RA is a representative chronic inflammatory arthritis, the pathological mechanism of which could be thought of as being an acute inflammation at the onset, followed by progression of the chronic process (6). Although the mechanism underlying the change of the inflammatory course from acute to chronic has not been elucidated, an immune response to Ag proteins derived from joint structures might be one of the causes of prolonged inflammation. From this point of view, the formation of lymphoid follicles, especially those with GC, which is a typical histological feature of RA synovium, seems an important process in the development of chronic arthritis.

The literature illustrates that lymphoid follicles with GC consist of naive B cells in the central zone surrounded by mature B cells, PCs, and CD4-positive T cells in RA synovium, and there, naive B cells are specifically selected, activated, and clonally expanded, exhibiting isotype switching and somatic hypermutation (8, 9, 10, 11). PCs in RA synovium have been reported to synthesize high amounts of Igs, including rheumatoid factor, which is thought to participate in the pathogenesis of tissue damage (6, 15, 16, 17). Moreover, rheumatoid synoviocytes are reported to support the terminal differentiation of B cells into mature PCs in vitro (18). Based on this knowledge, B cell development in GC might be one of the essential courses in the pathogenesis of RA.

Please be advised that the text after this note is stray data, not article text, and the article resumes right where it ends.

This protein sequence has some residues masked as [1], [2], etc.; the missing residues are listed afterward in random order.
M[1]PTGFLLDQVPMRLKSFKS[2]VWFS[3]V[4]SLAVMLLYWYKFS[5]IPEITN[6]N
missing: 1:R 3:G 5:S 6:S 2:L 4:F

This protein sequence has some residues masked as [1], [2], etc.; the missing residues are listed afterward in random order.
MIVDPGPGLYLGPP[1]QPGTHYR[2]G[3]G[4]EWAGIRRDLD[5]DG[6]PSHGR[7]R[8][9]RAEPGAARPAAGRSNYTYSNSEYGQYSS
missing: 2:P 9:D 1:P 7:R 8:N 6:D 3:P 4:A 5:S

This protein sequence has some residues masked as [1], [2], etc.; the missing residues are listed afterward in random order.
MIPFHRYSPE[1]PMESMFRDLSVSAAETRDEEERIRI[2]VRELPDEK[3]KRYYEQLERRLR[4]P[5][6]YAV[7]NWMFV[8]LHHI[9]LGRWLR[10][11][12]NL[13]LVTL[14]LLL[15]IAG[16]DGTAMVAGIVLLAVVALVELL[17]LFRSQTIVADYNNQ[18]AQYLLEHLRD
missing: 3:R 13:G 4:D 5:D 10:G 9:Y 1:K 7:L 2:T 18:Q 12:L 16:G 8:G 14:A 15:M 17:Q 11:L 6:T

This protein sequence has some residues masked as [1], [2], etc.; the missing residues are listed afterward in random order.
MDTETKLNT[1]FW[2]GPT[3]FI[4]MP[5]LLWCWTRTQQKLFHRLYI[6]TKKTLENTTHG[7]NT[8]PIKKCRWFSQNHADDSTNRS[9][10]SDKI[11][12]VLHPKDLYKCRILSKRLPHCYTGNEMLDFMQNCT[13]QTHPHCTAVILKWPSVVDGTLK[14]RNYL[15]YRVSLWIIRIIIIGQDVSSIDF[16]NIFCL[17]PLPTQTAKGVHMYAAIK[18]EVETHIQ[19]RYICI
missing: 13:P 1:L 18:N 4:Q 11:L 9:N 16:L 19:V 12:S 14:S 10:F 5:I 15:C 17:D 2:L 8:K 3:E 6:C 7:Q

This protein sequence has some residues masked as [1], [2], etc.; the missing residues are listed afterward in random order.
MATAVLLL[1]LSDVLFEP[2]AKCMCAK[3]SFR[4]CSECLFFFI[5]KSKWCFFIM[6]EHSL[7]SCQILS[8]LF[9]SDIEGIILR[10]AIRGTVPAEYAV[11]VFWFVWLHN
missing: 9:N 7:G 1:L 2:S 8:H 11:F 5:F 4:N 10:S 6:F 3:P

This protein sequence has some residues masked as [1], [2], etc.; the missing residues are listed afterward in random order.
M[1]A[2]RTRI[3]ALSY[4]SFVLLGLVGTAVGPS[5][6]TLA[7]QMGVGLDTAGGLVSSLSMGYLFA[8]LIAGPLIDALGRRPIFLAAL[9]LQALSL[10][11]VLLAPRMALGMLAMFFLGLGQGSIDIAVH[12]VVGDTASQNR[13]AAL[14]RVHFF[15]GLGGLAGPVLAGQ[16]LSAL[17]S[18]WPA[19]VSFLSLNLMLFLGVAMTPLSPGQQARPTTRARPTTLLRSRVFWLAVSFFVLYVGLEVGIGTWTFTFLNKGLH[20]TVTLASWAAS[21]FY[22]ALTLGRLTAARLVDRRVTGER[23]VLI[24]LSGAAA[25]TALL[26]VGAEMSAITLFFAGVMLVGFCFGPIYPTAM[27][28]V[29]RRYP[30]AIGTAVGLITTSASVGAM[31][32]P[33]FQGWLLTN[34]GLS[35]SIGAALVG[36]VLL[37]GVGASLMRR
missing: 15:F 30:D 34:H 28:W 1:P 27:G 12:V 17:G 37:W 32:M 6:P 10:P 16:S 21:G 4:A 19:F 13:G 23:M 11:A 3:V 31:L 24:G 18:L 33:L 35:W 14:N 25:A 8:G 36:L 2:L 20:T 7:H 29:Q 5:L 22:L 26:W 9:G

In the formation of GC as well as in the events necessary for B cell development, FDCs are supposed to be involved (19). It is also reported that FDC contribute to the apoptosis of B cells in GC via Fas-Fas ligand (20). As shown in Fig. 3, B cells are localized around BCA-1 expression in the central area of lymphoid follicles in RA synovium. Moreover, FDC characterized by CD21 and DRCs has been observed to express BCA-1 in GC of the follicles (Figs. 4 and 5). These results indicate that FDC might play crucial roles in constructing GC in RA synovium and that BCA-1 produced by FDC might act as a potent chemoattractant of naive B cells into the synovium.